Despite how glamorous it’s made to look on TV and in movies, police work is actually quite grueling. It’s lots of hard, tedious work – fact that hidden object game Real Detectives: Murder in Miami is apparently trying its best to replicate. An odd mix of goofy humor and gory crime, Murder in Miami can’t quite figure out what it wants to be.
You tag along with a pair of detectives as they investigate a number of suspicious deaths in Miami. At each of the various crime scenes, you’ll be given a list of goals that update as your make progress in your investigation. New locations will become available as you learn more about each victim, and new suspects will come to light as you unearth the truth. Some crimes will remain unfinished while evidence is processed at the lab, which gives the game a nice feeling of continuity, rather than simply hopping from crime to crime to crime.
Murder in Miami starts off quite promisingly as you use forensic tools like a camera and fingerprint powder to search a dead model’s apartments for clues as to her killer. Things swiftly move downhill, however. Being a homicide detective, a big part of your job is, naturally, finding clues, a task that seems tailor-made for a hidden object game. And search for clues you shall…not that you have any idea what they might be. In some cases, the objects you’re looking for are relatively obvious; if you need to find things pointing to someone’s identity, you can guess that you might need to look out for photos, a driver’s license, something like that. But when the only direction you’re given is “Find 11 clues” – pretty typical for Murder in Miami – the hunt becomes more frustrating and less enjoyable.
Not all of the searches are dull. Find body parts inside the tummies of alligators is kind of amusing, but searching an office for pieces of paper, file folders, and Post-It Notes isn’t very exciting, especially when you don’t know that’s what you’re looking for. Even when you can take a stab at what might be significant in your investigation, it doesn’t necessarily help you find the item in question. Email might be a good clue, but which of three identical computers should you pick up? Click on them all, it’s the only way you’ll find out.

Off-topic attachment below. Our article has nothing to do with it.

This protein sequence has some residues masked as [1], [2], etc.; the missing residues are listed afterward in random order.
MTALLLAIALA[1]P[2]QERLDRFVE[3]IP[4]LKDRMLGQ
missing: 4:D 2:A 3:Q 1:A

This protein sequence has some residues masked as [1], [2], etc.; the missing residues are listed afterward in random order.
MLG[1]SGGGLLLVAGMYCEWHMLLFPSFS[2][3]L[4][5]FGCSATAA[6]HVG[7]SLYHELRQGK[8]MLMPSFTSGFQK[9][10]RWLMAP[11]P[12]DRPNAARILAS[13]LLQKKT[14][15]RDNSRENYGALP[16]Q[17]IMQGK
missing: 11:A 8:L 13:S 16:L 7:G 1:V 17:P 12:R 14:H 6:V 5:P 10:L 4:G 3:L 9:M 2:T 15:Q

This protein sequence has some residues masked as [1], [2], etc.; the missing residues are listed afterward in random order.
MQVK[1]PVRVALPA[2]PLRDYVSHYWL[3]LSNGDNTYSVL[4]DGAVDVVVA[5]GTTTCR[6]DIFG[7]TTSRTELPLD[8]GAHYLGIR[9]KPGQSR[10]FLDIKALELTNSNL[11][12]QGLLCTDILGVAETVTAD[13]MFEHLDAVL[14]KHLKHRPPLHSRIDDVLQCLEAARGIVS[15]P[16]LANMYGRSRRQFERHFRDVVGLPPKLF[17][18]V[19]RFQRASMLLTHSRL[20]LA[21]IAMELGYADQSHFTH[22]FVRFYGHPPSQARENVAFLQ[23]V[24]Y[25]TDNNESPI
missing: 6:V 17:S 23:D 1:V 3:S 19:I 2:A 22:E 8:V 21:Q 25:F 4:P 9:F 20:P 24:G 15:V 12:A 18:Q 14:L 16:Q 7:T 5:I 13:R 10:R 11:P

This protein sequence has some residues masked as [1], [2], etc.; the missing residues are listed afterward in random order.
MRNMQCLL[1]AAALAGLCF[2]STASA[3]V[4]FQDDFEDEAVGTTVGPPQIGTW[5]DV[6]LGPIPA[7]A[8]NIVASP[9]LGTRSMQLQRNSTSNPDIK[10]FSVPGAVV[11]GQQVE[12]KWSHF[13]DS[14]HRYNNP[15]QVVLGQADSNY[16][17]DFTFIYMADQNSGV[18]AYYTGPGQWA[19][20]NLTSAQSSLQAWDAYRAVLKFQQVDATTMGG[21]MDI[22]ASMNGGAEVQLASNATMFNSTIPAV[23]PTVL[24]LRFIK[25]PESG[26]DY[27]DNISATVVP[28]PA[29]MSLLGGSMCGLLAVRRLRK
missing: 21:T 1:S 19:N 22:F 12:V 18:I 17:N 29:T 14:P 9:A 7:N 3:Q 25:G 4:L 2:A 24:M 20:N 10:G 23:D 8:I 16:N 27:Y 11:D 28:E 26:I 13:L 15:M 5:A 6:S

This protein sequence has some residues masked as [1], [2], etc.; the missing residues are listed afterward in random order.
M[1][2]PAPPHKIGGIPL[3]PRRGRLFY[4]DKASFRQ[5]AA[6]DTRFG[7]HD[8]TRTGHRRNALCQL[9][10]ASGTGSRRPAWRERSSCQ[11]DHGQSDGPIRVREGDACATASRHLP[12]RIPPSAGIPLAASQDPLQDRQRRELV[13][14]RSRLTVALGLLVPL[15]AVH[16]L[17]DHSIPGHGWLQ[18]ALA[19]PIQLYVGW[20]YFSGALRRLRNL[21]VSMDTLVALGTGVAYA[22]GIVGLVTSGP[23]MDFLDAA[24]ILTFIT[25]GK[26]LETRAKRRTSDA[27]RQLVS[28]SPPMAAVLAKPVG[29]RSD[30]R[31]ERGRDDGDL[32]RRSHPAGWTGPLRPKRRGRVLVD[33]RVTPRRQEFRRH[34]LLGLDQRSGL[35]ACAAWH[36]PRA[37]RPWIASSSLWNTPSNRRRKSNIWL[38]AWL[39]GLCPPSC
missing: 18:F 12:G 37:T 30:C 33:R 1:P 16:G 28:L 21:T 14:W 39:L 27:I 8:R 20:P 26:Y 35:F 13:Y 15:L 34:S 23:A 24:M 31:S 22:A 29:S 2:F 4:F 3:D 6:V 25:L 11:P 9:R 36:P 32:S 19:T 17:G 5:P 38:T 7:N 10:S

Murder in Miami doesn’t completely break with the expect HOG formula, though. You’re often asked to find a certain number of somethings – voodoo dolls, scraps of paper, towels, frogs, whatever – and there are simple puzzles to solve, too. They tend toward jigsaw solving, but occasionally something more difficult, like figuring out the code to a safe is thrown in.
It’s not enough to find clues, of course – you also have to interrogate suspects and identify the killers. Sadly, this part of the game is drab, too. A suspect is trotted before you, you drag various bits of evidence you’ve collected into a circle attached to their portrait, they comment on it, lather, rinse, repeat as needed. You don’t need to intuit anything from their comments – you don’t even have to guess whodunnit. You simply have to go through the motions until the game decides it’s time to move on.
The game also seems unable to decide whether it’s a tongue in cheek lark or a gritty police story. Characters with names like Detective Foible and Detective Healer seem at odds with a crime like someone murdering his boss for making time with his teenage daughter or a suspect who runs drugs on the side. The tone is at turns lighthearted and incredibly grim. The jokes are juvenile, but the subject matter is very adult. It’s all just a bit weird and uncomfortable.
What makes Murder in Miami‘s lackluster gameplay and uneven tone particularly unfortunate is the fact that the cases themselves are actually pretty interesting, providing a host of suspects, motives, and red herrings. If only it were more fun to get to put the bad guys away.